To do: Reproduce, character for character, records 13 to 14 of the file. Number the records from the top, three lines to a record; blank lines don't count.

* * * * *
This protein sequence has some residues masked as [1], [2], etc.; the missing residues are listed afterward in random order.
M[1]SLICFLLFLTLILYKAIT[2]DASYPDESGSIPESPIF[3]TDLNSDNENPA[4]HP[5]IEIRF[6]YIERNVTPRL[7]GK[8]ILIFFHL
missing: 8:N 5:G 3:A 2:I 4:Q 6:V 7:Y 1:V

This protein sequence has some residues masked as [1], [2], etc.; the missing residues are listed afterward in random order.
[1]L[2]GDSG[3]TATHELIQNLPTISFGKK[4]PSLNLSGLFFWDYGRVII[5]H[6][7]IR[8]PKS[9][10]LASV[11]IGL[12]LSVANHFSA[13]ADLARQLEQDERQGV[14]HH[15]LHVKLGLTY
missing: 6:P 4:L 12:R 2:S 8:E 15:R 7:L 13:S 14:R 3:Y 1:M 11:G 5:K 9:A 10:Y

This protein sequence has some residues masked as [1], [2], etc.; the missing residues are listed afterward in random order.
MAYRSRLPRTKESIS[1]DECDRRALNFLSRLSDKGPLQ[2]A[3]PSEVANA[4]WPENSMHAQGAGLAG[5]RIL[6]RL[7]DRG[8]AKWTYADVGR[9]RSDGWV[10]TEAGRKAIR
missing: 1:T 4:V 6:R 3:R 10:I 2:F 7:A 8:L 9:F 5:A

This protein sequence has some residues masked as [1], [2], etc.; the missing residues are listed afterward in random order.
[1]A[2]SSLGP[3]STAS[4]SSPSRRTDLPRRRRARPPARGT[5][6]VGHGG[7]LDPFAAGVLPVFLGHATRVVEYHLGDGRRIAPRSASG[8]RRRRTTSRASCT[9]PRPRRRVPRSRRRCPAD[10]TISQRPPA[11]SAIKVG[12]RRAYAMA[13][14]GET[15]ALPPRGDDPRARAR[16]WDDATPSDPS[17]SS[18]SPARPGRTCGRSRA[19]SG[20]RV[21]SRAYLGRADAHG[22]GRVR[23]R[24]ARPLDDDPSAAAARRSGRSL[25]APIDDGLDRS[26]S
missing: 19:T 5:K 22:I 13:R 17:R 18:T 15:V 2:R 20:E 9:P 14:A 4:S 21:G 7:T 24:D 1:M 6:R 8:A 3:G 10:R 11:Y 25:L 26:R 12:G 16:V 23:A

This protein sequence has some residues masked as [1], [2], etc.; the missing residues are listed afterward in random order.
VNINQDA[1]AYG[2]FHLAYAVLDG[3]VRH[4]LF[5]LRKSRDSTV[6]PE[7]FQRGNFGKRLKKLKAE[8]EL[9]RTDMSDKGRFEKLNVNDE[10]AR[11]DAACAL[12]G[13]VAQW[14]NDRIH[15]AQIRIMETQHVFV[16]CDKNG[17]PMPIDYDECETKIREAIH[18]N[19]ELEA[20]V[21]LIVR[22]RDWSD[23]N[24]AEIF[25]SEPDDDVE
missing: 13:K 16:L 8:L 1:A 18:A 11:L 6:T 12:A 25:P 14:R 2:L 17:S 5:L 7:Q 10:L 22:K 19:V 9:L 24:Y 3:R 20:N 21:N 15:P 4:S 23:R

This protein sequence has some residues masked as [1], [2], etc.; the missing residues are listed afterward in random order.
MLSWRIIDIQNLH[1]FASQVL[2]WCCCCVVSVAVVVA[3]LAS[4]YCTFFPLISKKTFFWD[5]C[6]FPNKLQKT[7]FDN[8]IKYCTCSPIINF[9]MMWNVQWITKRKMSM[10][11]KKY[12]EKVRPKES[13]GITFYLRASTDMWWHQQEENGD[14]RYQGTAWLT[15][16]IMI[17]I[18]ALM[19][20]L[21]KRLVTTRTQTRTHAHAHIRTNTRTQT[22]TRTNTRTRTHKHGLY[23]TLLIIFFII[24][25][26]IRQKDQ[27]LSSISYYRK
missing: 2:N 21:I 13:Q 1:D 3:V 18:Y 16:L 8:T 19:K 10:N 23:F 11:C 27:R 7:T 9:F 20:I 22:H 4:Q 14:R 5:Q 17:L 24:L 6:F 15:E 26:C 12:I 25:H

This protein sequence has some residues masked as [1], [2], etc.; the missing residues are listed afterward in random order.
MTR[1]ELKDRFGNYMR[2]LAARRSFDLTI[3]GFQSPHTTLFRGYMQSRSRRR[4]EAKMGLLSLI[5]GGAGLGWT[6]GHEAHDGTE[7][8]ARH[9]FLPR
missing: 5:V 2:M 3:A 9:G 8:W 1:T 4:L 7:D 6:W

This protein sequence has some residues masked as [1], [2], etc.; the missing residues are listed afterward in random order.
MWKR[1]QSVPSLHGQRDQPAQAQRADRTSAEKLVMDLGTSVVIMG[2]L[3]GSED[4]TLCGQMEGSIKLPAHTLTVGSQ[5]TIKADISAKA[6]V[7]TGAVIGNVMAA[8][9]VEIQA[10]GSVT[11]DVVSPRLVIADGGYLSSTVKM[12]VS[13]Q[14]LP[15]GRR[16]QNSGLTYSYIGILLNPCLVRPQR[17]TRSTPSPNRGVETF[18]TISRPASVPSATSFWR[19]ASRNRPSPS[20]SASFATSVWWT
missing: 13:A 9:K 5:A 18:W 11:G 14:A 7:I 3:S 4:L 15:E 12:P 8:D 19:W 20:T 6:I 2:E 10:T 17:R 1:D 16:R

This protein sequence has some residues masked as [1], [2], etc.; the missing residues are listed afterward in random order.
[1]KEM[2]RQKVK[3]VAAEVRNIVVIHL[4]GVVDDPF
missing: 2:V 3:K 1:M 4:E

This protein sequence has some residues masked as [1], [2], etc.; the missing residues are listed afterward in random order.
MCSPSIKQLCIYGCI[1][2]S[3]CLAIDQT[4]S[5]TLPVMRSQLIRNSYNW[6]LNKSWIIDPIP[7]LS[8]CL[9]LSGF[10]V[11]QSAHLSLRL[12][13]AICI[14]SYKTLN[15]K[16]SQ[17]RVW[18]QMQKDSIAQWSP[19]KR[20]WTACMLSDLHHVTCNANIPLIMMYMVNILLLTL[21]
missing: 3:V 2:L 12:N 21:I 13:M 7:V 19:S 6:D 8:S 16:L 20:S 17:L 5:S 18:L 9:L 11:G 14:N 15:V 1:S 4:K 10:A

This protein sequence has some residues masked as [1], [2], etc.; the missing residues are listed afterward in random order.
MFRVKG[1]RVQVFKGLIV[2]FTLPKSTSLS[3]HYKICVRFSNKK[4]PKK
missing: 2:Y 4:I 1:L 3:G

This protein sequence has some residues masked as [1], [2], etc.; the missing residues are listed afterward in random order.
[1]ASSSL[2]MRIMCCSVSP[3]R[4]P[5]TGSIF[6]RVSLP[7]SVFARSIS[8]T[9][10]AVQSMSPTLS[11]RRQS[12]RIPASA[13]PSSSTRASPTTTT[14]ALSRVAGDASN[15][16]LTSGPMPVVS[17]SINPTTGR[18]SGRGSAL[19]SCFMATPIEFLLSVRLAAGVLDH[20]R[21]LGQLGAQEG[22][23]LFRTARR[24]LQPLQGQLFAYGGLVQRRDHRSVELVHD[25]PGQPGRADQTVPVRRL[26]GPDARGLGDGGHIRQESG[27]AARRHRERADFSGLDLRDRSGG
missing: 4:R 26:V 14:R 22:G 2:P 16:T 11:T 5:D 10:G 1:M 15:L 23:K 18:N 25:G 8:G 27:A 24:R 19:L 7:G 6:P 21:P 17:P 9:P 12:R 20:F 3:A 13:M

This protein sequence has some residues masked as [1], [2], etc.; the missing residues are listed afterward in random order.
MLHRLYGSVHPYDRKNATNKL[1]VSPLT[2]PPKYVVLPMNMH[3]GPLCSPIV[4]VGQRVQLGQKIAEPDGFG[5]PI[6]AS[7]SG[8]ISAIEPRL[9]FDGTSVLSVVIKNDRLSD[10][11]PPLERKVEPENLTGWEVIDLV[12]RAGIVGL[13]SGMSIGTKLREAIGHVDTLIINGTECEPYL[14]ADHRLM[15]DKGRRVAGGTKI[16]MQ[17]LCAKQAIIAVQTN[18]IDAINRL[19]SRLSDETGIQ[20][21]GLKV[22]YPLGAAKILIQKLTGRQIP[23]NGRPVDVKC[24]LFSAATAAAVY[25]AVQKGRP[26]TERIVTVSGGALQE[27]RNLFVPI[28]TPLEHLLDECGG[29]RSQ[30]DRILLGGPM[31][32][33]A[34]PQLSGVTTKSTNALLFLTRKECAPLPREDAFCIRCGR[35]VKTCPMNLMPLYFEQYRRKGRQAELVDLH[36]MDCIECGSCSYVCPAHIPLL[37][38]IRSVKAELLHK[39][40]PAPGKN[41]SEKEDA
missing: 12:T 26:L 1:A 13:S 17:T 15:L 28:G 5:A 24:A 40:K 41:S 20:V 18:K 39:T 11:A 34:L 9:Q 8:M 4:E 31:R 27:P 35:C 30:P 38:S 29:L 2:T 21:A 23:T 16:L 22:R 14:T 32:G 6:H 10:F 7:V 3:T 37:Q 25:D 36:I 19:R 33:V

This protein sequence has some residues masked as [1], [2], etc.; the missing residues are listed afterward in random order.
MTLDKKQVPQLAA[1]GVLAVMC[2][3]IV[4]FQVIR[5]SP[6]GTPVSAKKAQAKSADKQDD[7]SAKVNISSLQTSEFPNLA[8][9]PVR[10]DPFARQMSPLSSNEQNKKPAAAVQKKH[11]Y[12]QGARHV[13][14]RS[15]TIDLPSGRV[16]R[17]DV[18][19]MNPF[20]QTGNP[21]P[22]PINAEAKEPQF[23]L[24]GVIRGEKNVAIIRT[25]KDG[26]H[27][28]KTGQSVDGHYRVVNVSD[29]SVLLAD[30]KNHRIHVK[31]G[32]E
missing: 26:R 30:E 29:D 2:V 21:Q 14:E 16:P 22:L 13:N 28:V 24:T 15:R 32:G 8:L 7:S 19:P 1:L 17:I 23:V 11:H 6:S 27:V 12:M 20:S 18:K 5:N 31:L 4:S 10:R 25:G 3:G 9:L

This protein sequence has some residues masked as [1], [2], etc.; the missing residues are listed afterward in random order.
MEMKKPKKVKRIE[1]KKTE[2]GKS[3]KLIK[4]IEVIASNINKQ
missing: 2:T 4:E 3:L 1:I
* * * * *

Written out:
This protein sequence has some residues masked as [1], [2], etc.; the missing residues are listed afterward in random order.
MLHRLYGSVHPYDRKNATNKL[1]VSPLT[2]PPKYVVLPMNMH[3]GPLCSPIV[4]VGQRVQLGQKIAEPDGFG[5]PI[6]AS[7]SG[8]ISAIEPRL[9]FDGTSVLSVVIKNDRLSD[10][11]PPLERKVEPENLTGWEVIDLV[12]RAGIVGL[13]SGMSIGTKLREAIGHVDTLIINGTECEPYL[14]ADHRLM[15]DKGRRVAGGTKI[16]MQ[17]LCAKQAIIAVQTN[18]IDAINRL[19]SRLSDETGIQ[20][21]GLKV[22]YPLGAAKILIQKLTGRQIP[23]NGRPVDVKC[24]LFSAATAAAVY[25]AVQKGRP[26]TERIVTVSGGALQE[27]RNLFVPI[28]TPLEHLLDECGG[29]RSQ[30]DRILLGGPM[31][32][33]A[34]PQLSGVTTKSTNALLFLTRKECAPLPREDAFCIRCGR[35]VKTCPMNLMPLYFEQYRRKGRQAELVDLH[36]MDCIECGSCSYVCPAHIPLL[37][38]IRSVKAELLHK[39][40]PAPGKN[41]SEKEDA
missing: 12:T 26:L 1:A 13:S 17:T 15:L 28:G 5:A 24:A 40:K 41:S 20:V 18:K 39:T 11:A 34:L 9:Q 8:M 4:E 31:R 27:P 35:C 30:P 38:S 29:L 2:T 21:A 23:T 16:L 22:R 14:T 32:G 6:H 10:F 7:V 3:T 37:Q 25:D 36:I 19:R 33:V

This protein sequence has some residues masked as [1], [2], etc.; the missing residues are listed afterward in random order.
MTLDKKQVPQLAA[1]GVLAVMC[2][3]IV[4]FQVIR[5]SP[6]GTPVSAKKAQAKSADKQDD[7]SAKVNISSLQTSEFPNLA[8][9]PVR[10]DPFARQMSPLSSNEQNKKPAAAVQKKH[11]Y[12]QGARHV[13][14]RS[15]TIDLPSGRV[16]R[17]DV[18][19]MNPF[20]QTGNP[21]P[22]PINAEAKEPQF[23]L[24]GVIRGEKNVAIIRT[25]KDG[26]H[27][28]KTGQSVDGHYRVVNVSD[29]SVLLAD[30]KNHRIHVK[31]G[32]E
missing: 26:R 30:E 29:D 2:V 21:Q 14:E 16:P 22:L 13:N 28:V 24:T 15:R 32:G 8:L 7:S 19:P 1:L 17:I 23:V 11:H 6:S 27:V 12:M 20:S 18:K 5:N 31:L 4:S 10:R 25:G 3:G 9:L